There is no doubt that corrupt practices have scaled new heights in Assam, and that these practices have been condoned and allowed to continue for decades. Such practices received a strong boost during the 15-year rule of the Congress in the State under Tarun Gogoi. The fact that the erstwhile Congress regime had taken a Cabinet decision way back in 2015 to create a separate Directorate of Prosecution under Section 25(A) of the Code of Crimil Procedure, 1973, with the objective of adding more teeth to the prosecution system in the State, is still pending on paper, thereby allowing lawbreakers and crimils to go scot free. Assam has one of the weakest prosecution systems in the country with an annual conviction rate of no more than 14 to 20 per cent. As such, strengthening the prosecution wing of the crimil justice system is one of the most topmost priorities for the State. But this is not happening for several reasons. Perhaps the most obvious reason for this is that the appointment of public prosecutors in Assam is often political and not solely based on the merit and legal acumen of those appointed. This is possibly intentiol, considering that corrupt practices are quite common among politicians and that they cannot be expected to create conditions that would jeopardize their vested interests sustained largely through corrupt practices. A welcome change to the existing order is that the strengthening of the prosecution machinery in Assam is now an issue that has acquired special significance since the last few years. This was bound to happen considering the very high level of corruption in the State administration and its fallout on the public. However, the State has yet to create a directorate of prosecution even when most of the other States of India have already done this. While we are painfully aware of the fact that the mere creation of any a new directorate to handle prosecution may not solve all problems of corruption, there is a strong need for an agency which will be totally and exclusively dedicated to tackling corruption. According to all available reports, the Tamil du model is considered the most effective to help convict crimils, and it might be desirable to follow the Tamil du model in creating a directorate to handle the prosecution of those indulging in corrupt practices.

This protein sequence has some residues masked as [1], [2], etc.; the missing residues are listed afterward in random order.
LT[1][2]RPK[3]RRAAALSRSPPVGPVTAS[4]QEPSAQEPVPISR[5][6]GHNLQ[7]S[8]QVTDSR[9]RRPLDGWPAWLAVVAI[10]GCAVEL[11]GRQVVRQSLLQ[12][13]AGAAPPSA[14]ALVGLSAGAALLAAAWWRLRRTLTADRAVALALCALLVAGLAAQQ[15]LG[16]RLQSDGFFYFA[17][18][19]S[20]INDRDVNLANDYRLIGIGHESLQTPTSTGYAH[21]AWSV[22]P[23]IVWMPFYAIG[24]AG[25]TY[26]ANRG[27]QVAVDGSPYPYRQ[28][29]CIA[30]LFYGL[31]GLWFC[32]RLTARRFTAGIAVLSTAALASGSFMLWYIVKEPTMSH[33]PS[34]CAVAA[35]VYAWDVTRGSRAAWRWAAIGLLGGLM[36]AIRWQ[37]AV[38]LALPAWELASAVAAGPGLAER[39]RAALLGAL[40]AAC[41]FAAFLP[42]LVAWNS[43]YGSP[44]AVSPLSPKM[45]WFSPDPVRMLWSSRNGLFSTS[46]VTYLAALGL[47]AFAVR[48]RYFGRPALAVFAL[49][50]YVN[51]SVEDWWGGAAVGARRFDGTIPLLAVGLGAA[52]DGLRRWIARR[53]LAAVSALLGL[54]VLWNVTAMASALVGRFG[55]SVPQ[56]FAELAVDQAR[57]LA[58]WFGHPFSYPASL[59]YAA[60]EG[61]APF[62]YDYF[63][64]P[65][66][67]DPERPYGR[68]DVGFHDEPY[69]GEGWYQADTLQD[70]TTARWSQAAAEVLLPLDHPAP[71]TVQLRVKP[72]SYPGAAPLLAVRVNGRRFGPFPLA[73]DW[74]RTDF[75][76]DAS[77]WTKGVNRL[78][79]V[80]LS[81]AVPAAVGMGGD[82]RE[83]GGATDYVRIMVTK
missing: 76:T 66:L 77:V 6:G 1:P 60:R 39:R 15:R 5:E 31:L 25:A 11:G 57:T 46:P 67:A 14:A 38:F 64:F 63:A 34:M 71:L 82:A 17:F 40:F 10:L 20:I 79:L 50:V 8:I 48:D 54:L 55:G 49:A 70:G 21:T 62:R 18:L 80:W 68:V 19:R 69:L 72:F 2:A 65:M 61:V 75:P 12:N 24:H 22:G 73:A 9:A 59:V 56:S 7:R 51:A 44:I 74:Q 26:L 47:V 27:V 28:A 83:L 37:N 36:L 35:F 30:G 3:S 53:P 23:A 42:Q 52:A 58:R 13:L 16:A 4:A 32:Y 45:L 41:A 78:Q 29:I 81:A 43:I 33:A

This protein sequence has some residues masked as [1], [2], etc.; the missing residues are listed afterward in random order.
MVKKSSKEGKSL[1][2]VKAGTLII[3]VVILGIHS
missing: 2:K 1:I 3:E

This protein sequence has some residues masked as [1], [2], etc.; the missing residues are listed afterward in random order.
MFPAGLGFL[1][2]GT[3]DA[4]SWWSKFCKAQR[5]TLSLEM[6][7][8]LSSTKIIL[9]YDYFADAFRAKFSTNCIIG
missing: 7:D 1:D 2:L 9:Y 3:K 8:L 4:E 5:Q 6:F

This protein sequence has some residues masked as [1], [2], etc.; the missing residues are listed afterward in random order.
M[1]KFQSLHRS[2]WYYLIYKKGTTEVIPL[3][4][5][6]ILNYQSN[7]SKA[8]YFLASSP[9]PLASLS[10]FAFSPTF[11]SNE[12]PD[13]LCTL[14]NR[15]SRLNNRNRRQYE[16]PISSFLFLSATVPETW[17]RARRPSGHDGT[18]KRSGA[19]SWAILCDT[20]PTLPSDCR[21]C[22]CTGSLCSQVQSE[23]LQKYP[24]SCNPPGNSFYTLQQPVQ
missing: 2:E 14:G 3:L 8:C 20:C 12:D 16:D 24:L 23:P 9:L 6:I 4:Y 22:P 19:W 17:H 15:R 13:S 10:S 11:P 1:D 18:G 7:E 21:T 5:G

A Poor Conviction Rate